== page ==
He continued, addressing the idea of whether or not they could ever recast the role. "I feel like I got sold to Disney for $4 billion." He doesn't seem to mind, though, and it sounds to me like he knows that Tony Stark is going to be a part of his life for a long time. "The thing about playing this kind of inherent narcissist, whenever you kill one of Tony’s egos, another one just pops up. I’ve had that experience, but I’ve found the whole thing to be a very quieting journey for me. It’s been remarkably humbling. You realize you’re just kind of part of this thing. I think the problems begin when any one person involved in anything, particularly anything successful,  decides that they have some sense of ownership to it. This is really something that Stan Lee scratched down going on 50 years now. He touched on something really, really cool with Iron Man and, strangely, Iron Man was sort of this second-tier superhero who laid the groundwork for these other guys and gals. Where I’m at right now is that I’ve always thought of myself, particularly since I’ve been married to this high-functioning Jewish girl from the Midwest, I think of myself as being a company man. I like showing up and I like doing press. I like being able to say, 'I’m going to take a break because I don’t want to burn out.' I don’t want to be doing a roundtable or a press conference and have people say, 'He looks tired!' I want to be there. I want to communicate and kind of experience this. The funny thing is that, though I can be quick-witted, I tend to have a slow take, experientially for things. These five or six years have not been enough time for me to process what has happened."

The subject of money was broached, which is always uncomfortable, and I think Downey handled it with as much grace as possible.  "I honestly get uncomfortable with leverage. I was annoyed for awhile about having a contract where, in success, not very much changes for you. But then I got to thinking, 'What was I really doing before I got ‘Iron Man’?'"  He continued, "I'm not going to pretend I’m over it. Obviously, it’s better to have a contract run out than it is to have one go on indefinitely. But I guess that’s why contracts have limits on them. Let’s just say that me, the agents and the lawyers are having a bit of a ball right now. I don’t like this whole Western thing… of 'We’ve got him! Let’s screw him to the floor!' It’s like, 'Weren’t we excited about the future a couple of years ago? Now we’re just laying the boots to each other.'"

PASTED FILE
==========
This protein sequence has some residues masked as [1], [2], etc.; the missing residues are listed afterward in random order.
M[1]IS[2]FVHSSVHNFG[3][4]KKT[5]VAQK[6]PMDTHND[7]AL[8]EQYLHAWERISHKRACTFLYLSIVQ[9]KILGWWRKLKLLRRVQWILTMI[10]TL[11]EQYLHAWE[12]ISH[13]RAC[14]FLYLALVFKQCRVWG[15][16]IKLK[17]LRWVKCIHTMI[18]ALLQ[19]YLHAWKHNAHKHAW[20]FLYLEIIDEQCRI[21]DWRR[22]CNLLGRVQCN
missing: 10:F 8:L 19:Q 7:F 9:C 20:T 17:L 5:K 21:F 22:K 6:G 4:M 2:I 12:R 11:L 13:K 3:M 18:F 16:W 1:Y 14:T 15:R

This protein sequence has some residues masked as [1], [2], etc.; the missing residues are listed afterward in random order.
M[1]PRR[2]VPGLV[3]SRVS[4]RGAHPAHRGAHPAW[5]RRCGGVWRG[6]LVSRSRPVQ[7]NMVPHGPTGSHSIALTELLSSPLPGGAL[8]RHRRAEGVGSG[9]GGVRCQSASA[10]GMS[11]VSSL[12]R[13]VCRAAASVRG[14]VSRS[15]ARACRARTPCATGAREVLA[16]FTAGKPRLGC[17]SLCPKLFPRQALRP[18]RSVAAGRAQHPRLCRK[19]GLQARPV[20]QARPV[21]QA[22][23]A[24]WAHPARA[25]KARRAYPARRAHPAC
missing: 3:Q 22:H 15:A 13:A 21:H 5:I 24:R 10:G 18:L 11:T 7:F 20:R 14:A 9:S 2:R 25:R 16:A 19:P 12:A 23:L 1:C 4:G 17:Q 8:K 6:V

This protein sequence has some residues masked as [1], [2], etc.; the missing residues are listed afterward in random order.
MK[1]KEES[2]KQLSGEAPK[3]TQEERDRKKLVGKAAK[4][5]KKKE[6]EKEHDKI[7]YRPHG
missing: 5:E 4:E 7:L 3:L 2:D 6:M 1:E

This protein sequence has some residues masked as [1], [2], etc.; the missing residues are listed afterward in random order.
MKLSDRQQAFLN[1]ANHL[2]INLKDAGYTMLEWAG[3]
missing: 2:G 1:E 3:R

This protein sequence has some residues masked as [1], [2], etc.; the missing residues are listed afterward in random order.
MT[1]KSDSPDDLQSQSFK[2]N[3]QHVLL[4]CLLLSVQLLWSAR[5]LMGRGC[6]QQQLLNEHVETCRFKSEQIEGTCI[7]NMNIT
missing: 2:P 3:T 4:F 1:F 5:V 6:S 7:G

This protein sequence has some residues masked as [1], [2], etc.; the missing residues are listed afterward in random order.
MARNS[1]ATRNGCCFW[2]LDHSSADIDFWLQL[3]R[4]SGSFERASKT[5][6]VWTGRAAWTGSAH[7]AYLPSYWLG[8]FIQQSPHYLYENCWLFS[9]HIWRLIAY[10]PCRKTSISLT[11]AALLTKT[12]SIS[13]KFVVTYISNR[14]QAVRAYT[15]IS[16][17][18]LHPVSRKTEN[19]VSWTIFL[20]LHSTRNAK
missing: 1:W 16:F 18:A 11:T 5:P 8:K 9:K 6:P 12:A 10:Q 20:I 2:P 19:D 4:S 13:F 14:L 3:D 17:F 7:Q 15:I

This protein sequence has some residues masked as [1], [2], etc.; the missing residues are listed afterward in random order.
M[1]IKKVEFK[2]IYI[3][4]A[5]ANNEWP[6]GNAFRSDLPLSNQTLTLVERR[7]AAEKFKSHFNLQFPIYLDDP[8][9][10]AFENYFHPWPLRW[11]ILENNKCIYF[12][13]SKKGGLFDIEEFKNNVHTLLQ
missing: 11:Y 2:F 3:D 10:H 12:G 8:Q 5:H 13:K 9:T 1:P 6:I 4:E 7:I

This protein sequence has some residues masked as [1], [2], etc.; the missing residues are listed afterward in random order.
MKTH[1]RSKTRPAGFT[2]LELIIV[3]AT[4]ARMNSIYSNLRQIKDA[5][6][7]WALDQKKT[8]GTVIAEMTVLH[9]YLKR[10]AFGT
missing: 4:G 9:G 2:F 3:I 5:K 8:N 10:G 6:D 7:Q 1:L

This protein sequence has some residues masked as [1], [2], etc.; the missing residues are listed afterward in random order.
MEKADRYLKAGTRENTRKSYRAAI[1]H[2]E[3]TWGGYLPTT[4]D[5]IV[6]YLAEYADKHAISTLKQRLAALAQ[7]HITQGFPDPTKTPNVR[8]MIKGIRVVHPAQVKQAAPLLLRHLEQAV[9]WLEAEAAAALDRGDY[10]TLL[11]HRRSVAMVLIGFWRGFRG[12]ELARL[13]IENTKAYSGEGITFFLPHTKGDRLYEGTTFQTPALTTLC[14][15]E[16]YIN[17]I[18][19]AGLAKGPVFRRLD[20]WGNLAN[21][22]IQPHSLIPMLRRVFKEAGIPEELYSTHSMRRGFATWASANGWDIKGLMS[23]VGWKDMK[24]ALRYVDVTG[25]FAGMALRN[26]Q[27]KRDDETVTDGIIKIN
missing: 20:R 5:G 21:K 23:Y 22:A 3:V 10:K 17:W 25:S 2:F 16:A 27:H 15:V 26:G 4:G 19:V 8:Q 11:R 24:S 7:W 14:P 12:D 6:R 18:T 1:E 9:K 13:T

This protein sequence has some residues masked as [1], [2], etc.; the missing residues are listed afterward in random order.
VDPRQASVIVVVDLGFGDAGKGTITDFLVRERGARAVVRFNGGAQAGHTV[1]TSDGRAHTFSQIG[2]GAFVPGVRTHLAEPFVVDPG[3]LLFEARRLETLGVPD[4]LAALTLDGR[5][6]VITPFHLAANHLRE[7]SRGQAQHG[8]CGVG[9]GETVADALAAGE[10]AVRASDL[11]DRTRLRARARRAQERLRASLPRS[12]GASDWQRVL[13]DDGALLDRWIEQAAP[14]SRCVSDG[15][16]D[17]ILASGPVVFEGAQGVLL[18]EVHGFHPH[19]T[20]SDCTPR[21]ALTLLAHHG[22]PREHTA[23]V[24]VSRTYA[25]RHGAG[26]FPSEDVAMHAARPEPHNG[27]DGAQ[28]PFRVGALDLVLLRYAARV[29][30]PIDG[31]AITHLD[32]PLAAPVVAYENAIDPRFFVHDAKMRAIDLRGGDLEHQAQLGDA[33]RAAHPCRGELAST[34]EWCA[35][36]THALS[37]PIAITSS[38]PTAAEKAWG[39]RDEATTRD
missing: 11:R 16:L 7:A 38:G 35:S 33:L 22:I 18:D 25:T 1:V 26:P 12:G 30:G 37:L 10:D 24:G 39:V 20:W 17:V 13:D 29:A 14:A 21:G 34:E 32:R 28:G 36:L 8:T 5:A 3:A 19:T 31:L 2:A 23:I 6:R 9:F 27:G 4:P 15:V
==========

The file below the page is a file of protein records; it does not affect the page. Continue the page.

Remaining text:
Downey was asked about how this film raises the stakes, action-wise, from "The Avengers," and I really like what he had to say about it.  "The funny thing is 'Iron Man 3' is simultaneously a much smaller story, but it also feels just personally… I’m in every second of every action scene in this movie. I’ve never done so much action in my life. The scope feels really, really big. Again, I think Marvel’s intention is to defy expectations again."
Asked to compare Favreau to Black as a filmmaker, Downey said, "They’re very similar. You also can’t really work with one without reaching out to the other. Jon and I reached out to Shane on several occasions [on the first two films] and Shane definitely would refer back to Jon on a lot of stuff. Jon has an incredible sense of showmanship, and Shane is much more kind of introverted. When he does become ectomorphic, it’s very entertaining. For instance, we were night shooting and he just went running across this thing. He caught his head on something and dislocated his shoulder. He just sat there and we were like, 'Back into the emergency vehicle.' He was like, 'Just two more shots! I’ll stay, I’ll stay!' and I said, 'You have to go to the hospital.' Jon is very smooth, and Shane is a little more like myself and a bit spiky at times. I’ve also changed. There’s the Jon that directed the first 'Iron Man' and the Jon that directed the second one and the Jon that has done all the things he’s done. What I’m really happy about is that, as things have changed, that Shane has stepped in and run with this obviously fantastic opportunity. I’m just so comforted that nobody has suffered for all of it, including the franchises and the movies themselves. Jon and I have offices across the street from one another. Shane and I are still speaking. It’s a nice relationship, you know? Again, I think it’s a testament to Kevin and the central people at Marvel. They’re very, very thoughtful about their choices."

And if you'd like to know what Kevin Feige and Shane Black think about "Iron Man 3," I'll have that for you in just a few.

In the meantime, if you didn't check out the new trailer, you really, really should.

"Iron Man 3" opens on May 3, 2013.

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A respected critic and commentator for fifteen years, Drew McWeeny helped create the online film community as "Moriarty" at Ain't It Cool News, and now proudly leads two budding Film Nerds in their ongoing movie education.